Likud-Beiteinu and Yesh Atid sources: Lapid to join next Israeli coalition
The sticking point remains getting ultra-Orthodox Israelis to do army service and join the workforce; Lieberman: Netanyahu to hold foreign portfolio until after my trial, Lapid has been offered finance ministry.
Expectations are growing among the two winners of last month’s election that Yair Lapid’s Yesh Atid will join the new governing coalition, despite media reports on tensions between Lapid and Prime Minister Benjamin Netanyahu.
“The election results show us that the public wants Yesh Atid in the coalition,” said a party source over the weekend. But the party, which came in second in the vote, will not compromise on its basic principles, the sources said.
They said the main issue was equal sharing of the burden − a reference to getting ultra-Orthodox Israelis to do army service and join the labor force. Yesh Atid sources said Netanyahu was ultimately responsible for deciding the makeup of the next government. Lapid met with Netanyahu on Thursday; the two said in a statement the meeting went very well.
Former Foreign Minister Avigdor Lieberman also said he thinks Lapid has serious intentions of joining the coalition. Lieberman said that after speaking briefly with Lapid at the Knesset swearing-in ceremony last week, he had the impression Lapid was an “appropriate person for a future coalition. He understands the limits, he understands he needs to be in the coalition. He is much more open than what the media is presenting.”
Lieberman’s comments come after he attacked Lapid harshly at the joint faction meeting of Likud and Yisrael Beiteinu at the beginning of last week. Yesterday, on Channel 2’s “Meet the Press,” Lieberman criticized Lapid again.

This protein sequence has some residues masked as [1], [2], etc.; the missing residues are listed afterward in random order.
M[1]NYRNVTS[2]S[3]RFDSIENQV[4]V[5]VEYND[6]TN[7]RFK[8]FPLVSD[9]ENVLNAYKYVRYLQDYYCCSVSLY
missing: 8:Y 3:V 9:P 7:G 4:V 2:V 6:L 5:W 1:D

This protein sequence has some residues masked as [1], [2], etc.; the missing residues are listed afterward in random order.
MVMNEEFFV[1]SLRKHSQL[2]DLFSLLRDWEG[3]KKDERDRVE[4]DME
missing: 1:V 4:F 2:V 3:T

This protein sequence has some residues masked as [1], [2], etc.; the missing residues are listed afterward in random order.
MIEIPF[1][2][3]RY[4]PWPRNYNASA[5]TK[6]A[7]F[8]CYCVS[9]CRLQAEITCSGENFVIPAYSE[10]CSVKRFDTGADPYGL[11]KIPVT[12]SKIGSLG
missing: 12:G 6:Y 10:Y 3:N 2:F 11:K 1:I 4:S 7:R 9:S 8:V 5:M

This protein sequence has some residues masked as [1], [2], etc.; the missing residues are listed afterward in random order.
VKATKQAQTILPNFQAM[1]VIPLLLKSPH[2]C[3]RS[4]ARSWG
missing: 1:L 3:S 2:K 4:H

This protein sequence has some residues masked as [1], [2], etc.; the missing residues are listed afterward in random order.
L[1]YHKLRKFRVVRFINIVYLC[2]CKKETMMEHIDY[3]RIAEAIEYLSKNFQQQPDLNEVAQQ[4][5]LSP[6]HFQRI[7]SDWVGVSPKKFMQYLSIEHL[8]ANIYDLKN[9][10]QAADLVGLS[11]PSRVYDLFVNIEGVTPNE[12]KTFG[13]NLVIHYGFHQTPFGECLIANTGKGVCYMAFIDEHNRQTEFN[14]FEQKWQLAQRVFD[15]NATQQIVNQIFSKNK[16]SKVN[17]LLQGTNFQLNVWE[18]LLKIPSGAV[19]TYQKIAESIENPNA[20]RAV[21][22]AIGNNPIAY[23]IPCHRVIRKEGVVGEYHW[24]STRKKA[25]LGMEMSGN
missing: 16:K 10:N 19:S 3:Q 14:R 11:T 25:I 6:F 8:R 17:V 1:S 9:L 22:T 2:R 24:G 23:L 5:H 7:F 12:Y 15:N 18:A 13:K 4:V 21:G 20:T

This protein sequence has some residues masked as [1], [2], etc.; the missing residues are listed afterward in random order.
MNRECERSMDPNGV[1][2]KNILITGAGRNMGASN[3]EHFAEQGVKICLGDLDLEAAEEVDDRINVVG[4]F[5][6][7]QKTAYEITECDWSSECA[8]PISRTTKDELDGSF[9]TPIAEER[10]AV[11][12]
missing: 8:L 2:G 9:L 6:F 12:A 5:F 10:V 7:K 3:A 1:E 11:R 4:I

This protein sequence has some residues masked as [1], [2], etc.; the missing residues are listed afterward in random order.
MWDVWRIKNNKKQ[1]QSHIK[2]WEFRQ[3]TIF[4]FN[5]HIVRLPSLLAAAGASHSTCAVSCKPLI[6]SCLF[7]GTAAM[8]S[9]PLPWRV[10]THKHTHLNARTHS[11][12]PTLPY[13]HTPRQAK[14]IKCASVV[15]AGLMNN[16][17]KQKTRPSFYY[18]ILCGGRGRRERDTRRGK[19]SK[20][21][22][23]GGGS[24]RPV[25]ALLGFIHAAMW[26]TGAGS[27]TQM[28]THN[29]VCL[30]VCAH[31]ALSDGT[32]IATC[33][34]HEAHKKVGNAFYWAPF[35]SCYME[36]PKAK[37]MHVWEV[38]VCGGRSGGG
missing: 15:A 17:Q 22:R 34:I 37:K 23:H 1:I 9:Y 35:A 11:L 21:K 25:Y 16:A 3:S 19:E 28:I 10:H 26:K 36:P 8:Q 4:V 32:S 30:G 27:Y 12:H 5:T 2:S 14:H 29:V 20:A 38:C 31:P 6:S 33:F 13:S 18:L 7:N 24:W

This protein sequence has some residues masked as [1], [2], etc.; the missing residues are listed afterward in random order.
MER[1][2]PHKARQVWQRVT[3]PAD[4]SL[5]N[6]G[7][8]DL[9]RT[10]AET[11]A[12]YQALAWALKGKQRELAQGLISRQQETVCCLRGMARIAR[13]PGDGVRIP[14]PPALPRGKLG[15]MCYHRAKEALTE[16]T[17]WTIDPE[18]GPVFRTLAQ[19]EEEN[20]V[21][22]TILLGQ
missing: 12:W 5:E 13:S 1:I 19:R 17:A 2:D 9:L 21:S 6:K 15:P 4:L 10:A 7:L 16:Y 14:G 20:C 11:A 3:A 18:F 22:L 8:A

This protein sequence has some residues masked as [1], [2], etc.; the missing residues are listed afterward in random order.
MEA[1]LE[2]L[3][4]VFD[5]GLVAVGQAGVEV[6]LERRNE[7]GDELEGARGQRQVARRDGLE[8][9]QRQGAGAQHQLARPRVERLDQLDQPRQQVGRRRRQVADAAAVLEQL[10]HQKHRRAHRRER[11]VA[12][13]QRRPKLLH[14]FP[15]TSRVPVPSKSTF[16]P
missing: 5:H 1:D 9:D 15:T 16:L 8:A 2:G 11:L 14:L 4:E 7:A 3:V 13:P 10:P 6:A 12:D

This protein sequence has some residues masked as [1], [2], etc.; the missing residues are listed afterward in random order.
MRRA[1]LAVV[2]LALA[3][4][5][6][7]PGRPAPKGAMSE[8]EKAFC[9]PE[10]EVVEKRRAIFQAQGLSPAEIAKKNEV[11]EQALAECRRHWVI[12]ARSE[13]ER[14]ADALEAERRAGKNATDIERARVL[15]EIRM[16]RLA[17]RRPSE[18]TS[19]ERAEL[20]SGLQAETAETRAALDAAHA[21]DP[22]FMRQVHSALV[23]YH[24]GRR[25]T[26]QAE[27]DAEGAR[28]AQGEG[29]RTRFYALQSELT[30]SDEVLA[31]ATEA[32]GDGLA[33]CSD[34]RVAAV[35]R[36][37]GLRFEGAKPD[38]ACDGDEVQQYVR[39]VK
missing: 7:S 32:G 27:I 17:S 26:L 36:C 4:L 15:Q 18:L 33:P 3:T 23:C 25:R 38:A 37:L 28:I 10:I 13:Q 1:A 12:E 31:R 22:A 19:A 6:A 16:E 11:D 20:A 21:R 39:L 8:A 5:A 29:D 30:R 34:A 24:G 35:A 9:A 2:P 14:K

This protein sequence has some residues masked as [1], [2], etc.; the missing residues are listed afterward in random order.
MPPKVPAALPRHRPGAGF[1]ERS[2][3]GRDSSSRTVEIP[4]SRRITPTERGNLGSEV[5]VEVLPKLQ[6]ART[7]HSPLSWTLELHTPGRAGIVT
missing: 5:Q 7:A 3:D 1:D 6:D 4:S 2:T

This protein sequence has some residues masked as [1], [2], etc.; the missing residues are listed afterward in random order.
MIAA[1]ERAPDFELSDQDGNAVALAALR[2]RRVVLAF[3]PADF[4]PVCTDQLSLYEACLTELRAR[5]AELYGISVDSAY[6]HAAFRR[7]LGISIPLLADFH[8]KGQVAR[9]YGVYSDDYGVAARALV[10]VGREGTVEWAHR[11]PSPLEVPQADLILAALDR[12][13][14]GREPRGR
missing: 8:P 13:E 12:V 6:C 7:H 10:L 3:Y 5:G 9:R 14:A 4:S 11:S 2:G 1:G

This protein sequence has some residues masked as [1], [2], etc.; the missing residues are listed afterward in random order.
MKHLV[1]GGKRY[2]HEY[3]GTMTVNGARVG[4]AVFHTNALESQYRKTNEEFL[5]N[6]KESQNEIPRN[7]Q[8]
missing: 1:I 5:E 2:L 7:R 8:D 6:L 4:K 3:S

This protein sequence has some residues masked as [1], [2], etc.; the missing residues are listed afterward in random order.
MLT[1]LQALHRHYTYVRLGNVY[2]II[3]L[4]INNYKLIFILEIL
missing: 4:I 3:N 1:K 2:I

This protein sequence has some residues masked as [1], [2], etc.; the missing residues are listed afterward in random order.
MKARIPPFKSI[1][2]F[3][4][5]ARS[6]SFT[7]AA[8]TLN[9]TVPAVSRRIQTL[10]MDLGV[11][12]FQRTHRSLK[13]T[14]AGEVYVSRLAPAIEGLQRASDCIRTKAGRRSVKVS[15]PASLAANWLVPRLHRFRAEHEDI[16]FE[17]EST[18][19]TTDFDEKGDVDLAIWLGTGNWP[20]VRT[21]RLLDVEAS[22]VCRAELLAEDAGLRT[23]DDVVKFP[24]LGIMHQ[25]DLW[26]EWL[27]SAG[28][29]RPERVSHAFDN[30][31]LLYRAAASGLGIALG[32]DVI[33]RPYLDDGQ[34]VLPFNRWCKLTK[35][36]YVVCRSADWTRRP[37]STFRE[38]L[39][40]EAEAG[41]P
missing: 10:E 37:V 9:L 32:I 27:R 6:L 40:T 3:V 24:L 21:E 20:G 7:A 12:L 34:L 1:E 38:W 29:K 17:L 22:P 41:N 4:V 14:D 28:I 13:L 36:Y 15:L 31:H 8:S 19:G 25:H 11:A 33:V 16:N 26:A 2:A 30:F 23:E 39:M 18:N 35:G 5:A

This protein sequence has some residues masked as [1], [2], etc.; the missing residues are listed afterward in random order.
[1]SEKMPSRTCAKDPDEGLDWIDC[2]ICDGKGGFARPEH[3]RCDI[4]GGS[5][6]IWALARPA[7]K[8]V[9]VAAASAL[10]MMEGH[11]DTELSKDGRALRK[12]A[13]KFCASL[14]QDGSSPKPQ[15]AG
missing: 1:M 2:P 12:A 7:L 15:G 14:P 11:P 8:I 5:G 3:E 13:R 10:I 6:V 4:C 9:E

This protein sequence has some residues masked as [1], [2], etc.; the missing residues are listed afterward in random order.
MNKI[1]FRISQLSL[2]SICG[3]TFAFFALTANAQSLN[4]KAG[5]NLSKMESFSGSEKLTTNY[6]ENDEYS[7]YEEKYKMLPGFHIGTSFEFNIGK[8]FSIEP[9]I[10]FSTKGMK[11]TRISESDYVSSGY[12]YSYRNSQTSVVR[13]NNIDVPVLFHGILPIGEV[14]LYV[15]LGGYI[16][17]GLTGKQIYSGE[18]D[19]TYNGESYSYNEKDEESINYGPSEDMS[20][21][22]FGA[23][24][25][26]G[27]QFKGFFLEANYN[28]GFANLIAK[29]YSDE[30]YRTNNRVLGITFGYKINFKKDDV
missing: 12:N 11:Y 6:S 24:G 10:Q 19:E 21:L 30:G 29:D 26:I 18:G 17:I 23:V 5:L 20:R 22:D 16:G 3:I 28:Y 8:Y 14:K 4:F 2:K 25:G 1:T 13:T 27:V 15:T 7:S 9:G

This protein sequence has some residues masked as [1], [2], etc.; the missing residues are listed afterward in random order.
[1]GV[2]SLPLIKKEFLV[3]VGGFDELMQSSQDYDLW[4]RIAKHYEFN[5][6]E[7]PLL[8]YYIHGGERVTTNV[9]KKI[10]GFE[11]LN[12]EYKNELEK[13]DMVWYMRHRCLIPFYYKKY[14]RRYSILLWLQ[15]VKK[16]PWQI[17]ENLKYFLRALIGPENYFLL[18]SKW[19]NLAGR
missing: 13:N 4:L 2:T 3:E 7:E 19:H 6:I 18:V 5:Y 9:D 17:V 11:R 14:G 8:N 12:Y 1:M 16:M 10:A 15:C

“My impression is that he is not conducting negotiations but dictating ultimatums,” said Lieberman. “He is acting like he sees himself as the de facto prime minister, and after a year and a half in the government he believes he will become the prime minister de jure.”
Lieberman made clear yesterday that in his agreement with Netanyahu the Foreign Ministry would not go to Lapid but would remain in Netanyahu’s hands until the end of Lieberman’s corruption trial. Lapid has been offered the Finance Ministry, said Lieberman.
He noted that Lapid “wants to contribute to Israel and asked ‘where’s the money’ throughout the entire election campaign.” He said it’s fair to assume the such a person would “go where the money is − the Finance Ministry. I will be happy if Lapid focuses on internal problems whose time has come to be answered.”
Senior Likud officials said last week Hatnuah leader Tzipi Livni was close to an agreement with Netanyahu on entering the coalition in return for the post of minister for advancing the peace process. Lieberman said he spoke with Livni over the weekend − and did not deny that negotiations were in the cards.
“Livni is a very important actor in politics. I will certainly be happy if she joins the coalition. We haven’t spoken about a specific post,” said Lieberman.
“It’s clear Tzipi will want to be involved in the negotiations with the Palestinians, but she isn’t entering a vacuum. There is someone who led these contacts for the past four years − Isaac Molho.”
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